This story appeared in the June issue of the PRC’s Preservation in Print magazine. Interested in getting more preservation stories like this delivered to your door each month? Become a member of the PRC for a subscription!
An ambitious, large-scale restoration of St. Roch Chapel is underway led by the New Orleans Catholic Cemeteries Office. The Gothic Revival-style chapel, which was dedicated in 1876, has been closed to visitors since September 2017 when severe structural issues were discovered.
Legend has it that in 1874 Rev. Peter Leonard Thevis, of Holy Trinity Church (today’s Marigny Opera House), purchased the property that would become St. Roch Cemetery (or “Campo Santo”) in gratitude for the intercession of St. Roch in protecting his congregation during the yellow fever epidemic of 1867. The mortuary chapel quickly gained a reputation as a place of healing and became a pilgrimage site for those in ill health and those seeking spiritual consolation.
The chapel originally was constructed out of “soft” clay brick coated with lime-based plaster. Over the years, in efforts to regulate water intrusion, layers of Portland cement and latex paint were added on top of the historic materials. Though it was not known at the time, the practice would lead to the deterioration of the original masonry by creating an impermeable surface from which moisture could not escape.
Photos by Liz Jurey
Last year, cemetery staff, looking for signs of termite damage, noticed an area of failing plaster behind the altar. The plaster was bulging away from the wall due to a layer of aluminum sheet metal put in place in 1958. This same sheeting was subsequently found throughout the chapel.
“Once we got the sheet metal off, we were hoping to find lime-based plaster,” said Joseph Conner, the Cemeteries Office’s assistant director of operations, who is overseeing the project. Instead, they found “Portland cement covering over the lime plaster and clay bricks, which in some areas was up to 2 inches thick,” Conner said.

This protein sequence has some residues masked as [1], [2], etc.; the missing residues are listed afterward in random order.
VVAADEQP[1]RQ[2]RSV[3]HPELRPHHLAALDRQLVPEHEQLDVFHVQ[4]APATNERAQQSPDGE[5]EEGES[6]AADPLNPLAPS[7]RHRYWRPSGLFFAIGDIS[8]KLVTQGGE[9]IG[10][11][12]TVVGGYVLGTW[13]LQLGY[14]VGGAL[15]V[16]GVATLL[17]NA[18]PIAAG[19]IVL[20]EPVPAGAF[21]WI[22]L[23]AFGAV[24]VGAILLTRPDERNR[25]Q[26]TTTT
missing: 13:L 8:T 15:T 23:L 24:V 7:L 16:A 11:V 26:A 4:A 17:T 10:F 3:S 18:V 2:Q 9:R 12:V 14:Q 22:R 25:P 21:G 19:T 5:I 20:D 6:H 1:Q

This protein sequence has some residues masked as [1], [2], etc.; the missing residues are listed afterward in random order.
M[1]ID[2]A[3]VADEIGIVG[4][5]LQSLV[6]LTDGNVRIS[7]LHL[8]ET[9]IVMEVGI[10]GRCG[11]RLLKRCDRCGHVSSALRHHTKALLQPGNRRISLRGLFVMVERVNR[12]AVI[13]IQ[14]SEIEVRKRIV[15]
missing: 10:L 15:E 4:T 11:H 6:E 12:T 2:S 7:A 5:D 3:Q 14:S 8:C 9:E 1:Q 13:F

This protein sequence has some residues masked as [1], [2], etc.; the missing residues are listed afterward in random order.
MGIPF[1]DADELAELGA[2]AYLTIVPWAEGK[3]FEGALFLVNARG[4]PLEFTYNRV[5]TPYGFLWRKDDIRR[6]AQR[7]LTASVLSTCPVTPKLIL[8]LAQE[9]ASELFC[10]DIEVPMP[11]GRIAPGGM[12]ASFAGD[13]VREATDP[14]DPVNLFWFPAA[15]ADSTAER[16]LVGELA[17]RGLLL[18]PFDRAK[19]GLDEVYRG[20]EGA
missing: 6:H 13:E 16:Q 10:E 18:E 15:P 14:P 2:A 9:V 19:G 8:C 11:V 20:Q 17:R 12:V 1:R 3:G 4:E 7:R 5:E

After discovering the issues, the Cemeteries Office decided to invest in restoring the chapel to its original condition. If left untreated, the deterioration would have worsened, and it would have been merely a matter of time before New Orleans lost this much beloved site.
German Sarmiento of VGR Construction Inc. is the lead contractor on the project. He is working with Conner and the Cemeteries Office staff who have received training and direction from Jimmy Price, a lime-based restoration expert and founder of Virginia Lime Works and Price Masonry Contractors.
After the team successfully removed the layers of Portland cement from the historic brick, the chapel was allowed to air out to lessen the moisture content in the masonry. During that process, the plaster of the ceiling, applied during a 1948 restoration, began to separate from the vaulting. Hydraulic jacks were used to stabilize the structure, and two brick columns, matching in style to those found elsewhere in the chapel, were constructed behind the altar to add structural support.
The team now has applied lime-based plaster to the walls of the main space and installed new electrical wiring. Ornamental details, such as corbels that had been damaged beyond repair, are being replicated. However, a long work list remains, and the Cemeteries Office is counting on donations to help offset the cost.
“Taking on a major restoration project is no easy feat, especially when it’s a historic chapel,” said Sherri Peppo, director of the Cemeteries Office. “I’m blessed to see the restoration take place and know that this chapel will remain as dedicated in 1876.”
The only interior space not being touched, located to the right of the altar, is the small room containing ex-votos for the intercession of St. Roch. The room had not suffered major damage, and so the Cemeteries Office has chosen to leave it undisturbed. The offerings left by generations of visitors will remain as a reminder of the sanctity of the site and the faith of those who value it.
The work is on schedule for completion in late fall of 2018.